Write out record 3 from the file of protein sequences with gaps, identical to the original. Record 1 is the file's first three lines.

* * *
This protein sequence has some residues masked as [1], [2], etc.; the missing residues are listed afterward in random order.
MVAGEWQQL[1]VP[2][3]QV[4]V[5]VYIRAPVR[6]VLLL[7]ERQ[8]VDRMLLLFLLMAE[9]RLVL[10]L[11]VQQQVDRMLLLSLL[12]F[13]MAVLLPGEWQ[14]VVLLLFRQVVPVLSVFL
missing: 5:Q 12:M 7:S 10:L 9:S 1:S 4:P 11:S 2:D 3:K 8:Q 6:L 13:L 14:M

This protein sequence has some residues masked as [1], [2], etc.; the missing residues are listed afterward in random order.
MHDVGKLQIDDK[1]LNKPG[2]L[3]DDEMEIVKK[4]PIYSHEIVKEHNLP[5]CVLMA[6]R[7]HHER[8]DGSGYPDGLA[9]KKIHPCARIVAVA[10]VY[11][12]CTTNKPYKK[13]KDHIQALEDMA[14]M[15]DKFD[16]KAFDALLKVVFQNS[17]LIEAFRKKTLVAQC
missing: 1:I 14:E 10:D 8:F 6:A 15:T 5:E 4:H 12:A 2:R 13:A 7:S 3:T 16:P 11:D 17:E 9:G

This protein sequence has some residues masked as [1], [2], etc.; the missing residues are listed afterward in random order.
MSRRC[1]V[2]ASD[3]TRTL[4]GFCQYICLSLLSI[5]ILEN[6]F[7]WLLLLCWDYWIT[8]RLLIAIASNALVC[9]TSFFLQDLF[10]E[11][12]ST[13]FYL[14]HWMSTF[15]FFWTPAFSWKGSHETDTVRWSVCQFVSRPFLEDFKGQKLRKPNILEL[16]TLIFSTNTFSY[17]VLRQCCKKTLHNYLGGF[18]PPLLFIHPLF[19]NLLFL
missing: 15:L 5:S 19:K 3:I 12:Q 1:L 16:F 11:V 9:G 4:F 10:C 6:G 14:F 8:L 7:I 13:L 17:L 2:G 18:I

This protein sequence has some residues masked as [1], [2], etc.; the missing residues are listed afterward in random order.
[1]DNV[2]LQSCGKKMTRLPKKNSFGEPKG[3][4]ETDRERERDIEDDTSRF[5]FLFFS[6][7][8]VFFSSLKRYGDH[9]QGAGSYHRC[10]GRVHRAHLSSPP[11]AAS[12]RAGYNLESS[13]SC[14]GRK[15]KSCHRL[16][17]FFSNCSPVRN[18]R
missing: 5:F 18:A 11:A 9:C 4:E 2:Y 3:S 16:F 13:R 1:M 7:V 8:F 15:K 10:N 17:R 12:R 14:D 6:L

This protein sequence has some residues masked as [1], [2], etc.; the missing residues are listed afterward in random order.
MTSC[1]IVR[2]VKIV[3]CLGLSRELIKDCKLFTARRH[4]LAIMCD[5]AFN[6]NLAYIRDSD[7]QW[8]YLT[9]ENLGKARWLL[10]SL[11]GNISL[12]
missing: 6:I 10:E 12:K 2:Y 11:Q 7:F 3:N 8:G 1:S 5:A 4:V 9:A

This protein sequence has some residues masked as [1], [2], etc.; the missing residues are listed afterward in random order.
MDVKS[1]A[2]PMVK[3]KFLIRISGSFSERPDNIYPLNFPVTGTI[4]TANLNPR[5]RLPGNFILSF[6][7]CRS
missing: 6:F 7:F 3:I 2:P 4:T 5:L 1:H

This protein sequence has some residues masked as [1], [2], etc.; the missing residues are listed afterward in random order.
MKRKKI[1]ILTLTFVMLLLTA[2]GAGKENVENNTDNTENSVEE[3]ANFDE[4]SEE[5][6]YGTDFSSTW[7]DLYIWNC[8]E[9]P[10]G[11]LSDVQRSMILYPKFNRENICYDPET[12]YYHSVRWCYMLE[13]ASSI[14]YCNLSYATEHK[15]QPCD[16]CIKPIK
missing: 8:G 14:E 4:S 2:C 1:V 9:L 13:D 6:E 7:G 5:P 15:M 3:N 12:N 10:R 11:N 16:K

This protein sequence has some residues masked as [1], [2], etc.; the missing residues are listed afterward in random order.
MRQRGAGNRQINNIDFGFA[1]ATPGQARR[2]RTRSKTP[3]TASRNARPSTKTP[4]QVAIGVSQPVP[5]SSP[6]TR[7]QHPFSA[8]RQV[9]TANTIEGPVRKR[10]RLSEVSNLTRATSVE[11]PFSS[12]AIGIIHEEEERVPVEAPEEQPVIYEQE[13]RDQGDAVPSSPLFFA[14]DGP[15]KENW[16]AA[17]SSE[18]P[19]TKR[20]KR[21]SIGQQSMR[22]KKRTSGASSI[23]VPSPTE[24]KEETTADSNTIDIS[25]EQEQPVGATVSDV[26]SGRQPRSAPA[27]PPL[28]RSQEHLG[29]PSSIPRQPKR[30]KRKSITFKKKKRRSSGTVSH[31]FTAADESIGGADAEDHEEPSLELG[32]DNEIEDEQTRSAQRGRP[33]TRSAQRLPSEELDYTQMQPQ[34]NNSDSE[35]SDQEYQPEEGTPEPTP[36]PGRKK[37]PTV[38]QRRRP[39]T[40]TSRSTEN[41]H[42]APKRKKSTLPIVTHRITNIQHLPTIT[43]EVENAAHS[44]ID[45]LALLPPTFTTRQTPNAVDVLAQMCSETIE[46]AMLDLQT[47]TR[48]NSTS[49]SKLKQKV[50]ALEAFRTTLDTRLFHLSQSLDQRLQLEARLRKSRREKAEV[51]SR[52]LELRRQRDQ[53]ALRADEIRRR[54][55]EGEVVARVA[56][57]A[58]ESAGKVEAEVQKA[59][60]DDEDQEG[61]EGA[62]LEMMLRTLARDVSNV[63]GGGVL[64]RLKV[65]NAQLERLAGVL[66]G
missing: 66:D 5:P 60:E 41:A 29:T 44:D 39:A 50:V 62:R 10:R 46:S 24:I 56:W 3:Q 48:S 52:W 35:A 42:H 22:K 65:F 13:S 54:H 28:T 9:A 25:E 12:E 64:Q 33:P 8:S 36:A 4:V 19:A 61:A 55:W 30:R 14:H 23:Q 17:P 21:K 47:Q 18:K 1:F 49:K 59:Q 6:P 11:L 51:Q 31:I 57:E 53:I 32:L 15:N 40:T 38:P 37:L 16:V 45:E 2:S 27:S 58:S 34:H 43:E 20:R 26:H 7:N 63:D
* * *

This protein sequence has some residues masked as [1], [2], etc.; the missing residues are listed afterward in random order.
MSRRC[1]V[2]ASD[3]TRTL[4]GFCQYICLSLLSI[5]ILEN[6]F[7]WLLLLCWDYWIT[8]RLLIAIASNALVC[9]TSFFLQDLF[10]E[11][12]ST[13]FYL[14]HWMSTF[15]FFWTPAFSWKGSHETDTVRWSVCQFVSRPFLEDFKGQKLRKPNILEL[16]TLIFSTNTFSY[17]VLRQCCKKTLHNYLGGF[18]PPLLFIHPLF[19]NLLFL
missing: 15:L 5:S 19:K 3:I 12:Q 1:L 16:F 11:V 9:G 4:F 10:C 6:G 14:F 8:L 7:I 13:L 17:L 2:G 18:I